Solution: Make equivalent fractionswith the new denominator:

and

Simply the result:

In example 2, we had an improper fraction, so it was necessary to simplify the result. Let’s look at some more examples.

Example 3:

Analysis: The denominators are not the same. The LCD of 10 and 15 is 30.

Solution: Make equivalent fractions with the new denominator:

and

Subtract the numerators:

Example 4:

Analysis: The denominators are not the same. The LCD of 6, 8 and 16 is 48.

Solution: Make equivalent fractions with the new denominator:

Subtract and add the numerators:

Simply the result:

The following procedure summarizes the steps we used in examples 1 through 4:

Procedure: To add or subtract fractions with unlike denominators:

1. Find the least common denominator.
2. Make equivalent fractions using the LCD.
3. Add or subtract the numerators.
4. Simplify the result if necessary.

For step 2, remember that the numerator and the denominator of a fraction must be multiplied by the same nonzero whole number in order to have equivalent fractions. Let’s look at some word problems.

Example 5: A member of the school track team ran two-thirds mile on Monday, and one-fifth mile on Tuesday. How many miles did he run altogether?

Analysis: This problem is asking us to add fractions with unlike denominators:

Solution: The LCD of 3 and 5 is 15.

Example 6: At a pie-eating contest, Spencer got through three-fourths of a pie before time was called; Carly finished just one-half of a pie. How much more pie did Spencer eat than Carly?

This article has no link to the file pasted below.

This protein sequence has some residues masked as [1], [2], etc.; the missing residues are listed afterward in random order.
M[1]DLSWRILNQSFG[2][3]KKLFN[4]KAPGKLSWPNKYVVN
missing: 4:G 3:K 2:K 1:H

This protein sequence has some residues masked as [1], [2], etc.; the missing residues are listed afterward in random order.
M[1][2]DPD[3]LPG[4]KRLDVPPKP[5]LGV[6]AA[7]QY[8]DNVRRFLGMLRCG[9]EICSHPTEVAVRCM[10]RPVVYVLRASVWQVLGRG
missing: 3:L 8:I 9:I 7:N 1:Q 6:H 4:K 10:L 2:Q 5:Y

Analysis: This problem is asking us to subtract fractions with unlike denominators:

Solution: The LCD of 4 and 2 is 4.

Summary: In order to add or subtract fractions, they must have like denominators. Given two or more fractions with unlike denominators, the LCD is the least common multiple of the denominators.

To add or subtract fractions with unlike denominators

1. Find the least common denominator.
2. Make equivalent fractions using the LCD.
3. Add or subtract the numerators.
4. Simplify the result if necessary.

### Exercises

Directions: Add the fractions in each exercise below. Be sure to simplify your result, if necessary. Click once in an ANSWER BOX and type in your answer; then click ENTER. After you click ENTER, a message will appear in the RESULTS BOX to indicate whether your answer is correct or incorrect. To start over, click CLEAR.

Note: To write the fraction three-fourths, enter 3/4 into the form. To write the mixed number four and two-thirds, enter 4, a space, and then 2/3 into the form.

 1. ANSWER BOX:    RESULTS BOX:
 2. ANSWER BOX:    RESULTS BOX:
 3. ANSWER BOX:    RESULTS BOX:
 4. Maria’s team practiced soccer for two-thirds of an hour on Friday, and for five-sixths of an hour on Saturday. How many hours of soccer did her team practice altogether? ANSWER BOX:    RESULTS BOX:
 5. Amy’s history textbook weighs seven-eighths of a pound, and her algebra textbook weighs two-thirds of a pound. How much more does her history textbook weigh than her algebra textbook? ANSWER BOX:    RESULTS BOX: